Artist and playwright John Byrne on new play and growing up in Paisley
DURING his time mixing powdered paint in the slab room of the Stoddard’s Carpet Factory in Elderslie, John Byrne used to take an unofficial break from working when his gaffer wasn’t around to practise on a second-hand banjo.
He then bought himself an Epiphone Elvis Presley guitar for £15 – which in the early 1960s was a princely sum.
Despite hours of pratice, his performing career never took off because he could only ever play three chords, and his first love was always going to be drawing and painting, unlike the hero in his latest musical play.
Underwood Lane premieres at Johnstone Town Hall, today, Thursday, July 7.
The play is in memory of Byrne’s long-time friend and fellow Paisley Buddie, Gerry Rafferty, who died nine years ago and grew up in the town’s Underwood Lane.
The show, a co-production between the Tron Theatre Company and OneRen, is set in the late 50s and early 60s telling the story of pals, Dessie, Donnatella and Joey, who form a skiffle band and try to make the big time.
It’s also a tale of fierce love rivalry, broken hearts, dodgy dealing, sex and death.
The show, directed by Andy Arnold, was originally to be staged two years ago, at Paisley Arts Centre, but Covid caused its postponement and now the Arts Centre is undergoing a major refurbishment as part of Renfrewshire Council’s capital investment programme.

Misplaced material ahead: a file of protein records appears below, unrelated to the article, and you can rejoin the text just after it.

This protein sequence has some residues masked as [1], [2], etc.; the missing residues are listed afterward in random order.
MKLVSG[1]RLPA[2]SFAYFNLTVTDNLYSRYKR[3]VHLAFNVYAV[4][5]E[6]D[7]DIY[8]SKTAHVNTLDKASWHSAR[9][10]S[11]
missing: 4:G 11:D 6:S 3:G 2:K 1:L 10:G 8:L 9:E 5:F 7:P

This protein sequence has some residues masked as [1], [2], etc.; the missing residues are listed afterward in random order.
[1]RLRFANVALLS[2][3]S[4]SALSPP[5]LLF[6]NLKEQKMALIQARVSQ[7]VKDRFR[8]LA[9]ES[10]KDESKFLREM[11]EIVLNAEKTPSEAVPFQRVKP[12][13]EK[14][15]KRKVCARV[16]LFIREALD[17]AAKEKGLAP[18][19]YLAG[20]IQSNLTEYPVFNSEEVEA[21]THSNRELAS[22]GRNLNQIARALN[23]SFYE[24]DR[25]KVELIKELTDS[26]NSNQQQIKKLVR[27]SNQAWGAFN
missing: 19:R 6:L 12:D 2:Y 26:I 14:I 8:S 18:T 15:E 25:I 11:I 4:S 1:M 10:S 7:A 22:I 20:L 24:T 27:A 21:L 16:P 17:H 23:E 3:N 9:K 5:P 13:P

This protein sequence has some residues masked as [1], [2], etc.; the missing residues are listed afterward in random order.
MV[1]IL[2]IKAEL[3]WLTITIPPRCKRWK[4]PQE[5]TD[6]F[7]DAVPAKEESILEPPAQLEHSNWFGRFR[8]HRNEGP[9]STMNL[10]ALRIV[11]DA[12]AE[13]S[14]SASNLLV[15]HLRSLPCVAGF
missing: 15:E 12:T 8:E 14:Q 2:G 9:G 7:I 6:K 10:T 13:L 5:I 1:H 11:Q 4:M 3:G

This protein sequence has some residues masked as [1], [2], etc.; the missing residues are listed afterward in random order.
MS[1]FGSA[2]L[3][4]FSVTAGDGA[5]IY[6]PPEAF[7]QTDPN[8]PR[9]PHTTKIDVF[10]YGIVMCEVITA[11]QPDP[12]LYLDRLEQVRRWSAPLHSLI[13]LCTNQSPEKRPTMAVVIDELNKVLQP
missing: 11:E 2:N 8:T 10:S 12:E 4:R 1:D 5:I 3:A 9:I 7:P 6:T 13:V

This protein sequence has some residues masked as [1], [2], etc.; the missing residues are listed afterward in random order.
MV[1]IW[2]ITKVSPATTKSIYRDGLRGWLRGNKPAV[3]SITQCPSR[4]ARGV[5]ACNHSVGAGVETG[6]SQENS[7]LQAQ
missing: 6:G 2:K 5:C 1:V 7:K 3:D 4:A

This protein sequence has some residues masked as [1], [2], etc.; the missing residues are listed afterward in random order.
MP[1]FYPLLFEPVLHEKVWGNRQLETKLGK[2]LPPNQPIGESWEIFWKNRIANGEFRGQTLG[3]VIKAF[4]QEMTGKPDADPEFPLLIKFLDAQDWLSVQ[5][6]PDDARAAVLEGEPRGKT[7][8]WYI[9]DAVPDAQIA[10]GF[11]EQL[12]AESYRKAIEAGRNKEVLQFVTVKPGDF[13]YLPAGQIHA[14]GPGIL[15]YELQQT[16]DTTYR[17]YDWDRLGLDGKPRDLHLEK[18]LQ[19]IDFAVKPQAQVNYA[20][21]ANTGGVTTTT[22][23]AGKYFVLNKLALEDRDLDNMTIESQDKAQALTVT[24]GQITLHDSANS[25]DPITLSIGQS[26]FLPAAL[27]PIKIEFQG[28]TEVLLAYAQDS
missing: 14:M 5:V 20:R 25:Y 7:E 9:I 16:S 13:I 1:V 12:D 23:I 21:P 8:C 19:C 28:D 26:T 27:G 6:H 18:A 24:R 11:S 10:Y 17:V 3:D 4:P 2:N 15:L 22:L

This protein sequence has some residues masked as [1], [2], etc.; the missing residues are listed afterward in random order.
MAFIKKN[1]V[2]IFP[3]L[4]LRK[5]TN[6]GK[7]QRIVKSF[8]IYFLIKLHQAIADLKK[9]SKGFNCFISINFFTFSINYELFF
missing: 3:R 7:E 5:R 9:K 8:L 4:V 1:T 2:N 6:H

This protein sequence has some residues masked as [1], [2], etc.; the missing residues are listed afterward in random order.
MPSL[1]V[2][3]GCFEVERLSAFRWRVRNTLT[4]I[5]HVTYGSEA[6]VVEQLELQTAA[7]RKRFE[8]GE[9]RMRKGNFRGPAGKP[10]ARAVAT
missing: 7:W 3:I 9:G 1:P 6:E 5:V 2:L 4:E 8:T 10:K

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Following the performances at Johnstone Town Hall on July 7, 8 and 9, the show will move to the Tron Theatre, in Glasgow, for a run between July 14 and 30.
Underwood Lane is supported by Future Paisley, the wide-ranging programme of activity led by Renfrewshire Council which aims to use Paisley’s rich cultural story to transform its future.
Byrne himself grew up in the Ferguslie Park housing scheme only a mile or so away from Underwood Lane where the Rafferty family lived.
He became friendly with Gerry Rafferty’s older brother, Jim, who worked beside him in the slab room at Stoddard’s.
One of Byrne’s most iconic theatrical works was The Slab Boys, based on his time there.
Byrne admitted: “Playing guitar was just a hobby for me and the difference with Gerry was that he turned his hobby into millions of pounds.
“I was always going to be an artist. As my mother used to say, I was drawing while I was still in the pram. I can’t remember when I started to draw and it’s as if I’ve been drawing all my life.”
Paisley has always been central to Byrne’s creativity and he’s delighted the world premiere of Underwood Lane is going to be in Renfrewshire.
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He said: “Paisley made me and I had absorbed everything that happened to me when I was growing up in the town.
“I was about 14 or 15 years old and had an epiphany travelling on the bus heading home to Ferguslie Park.
“The bus drove down Well Street, past Underwood Lane, ironically; went through Craigielea; up our street, Dalskeith Road and turned a corner to park at the terminus.
“At that very moment I looked out the window and it dawned on me that I had everything – every piece of information – I would need for the rest of my days.
“My experiences living in Paisley has dominated and been a great gift to me.”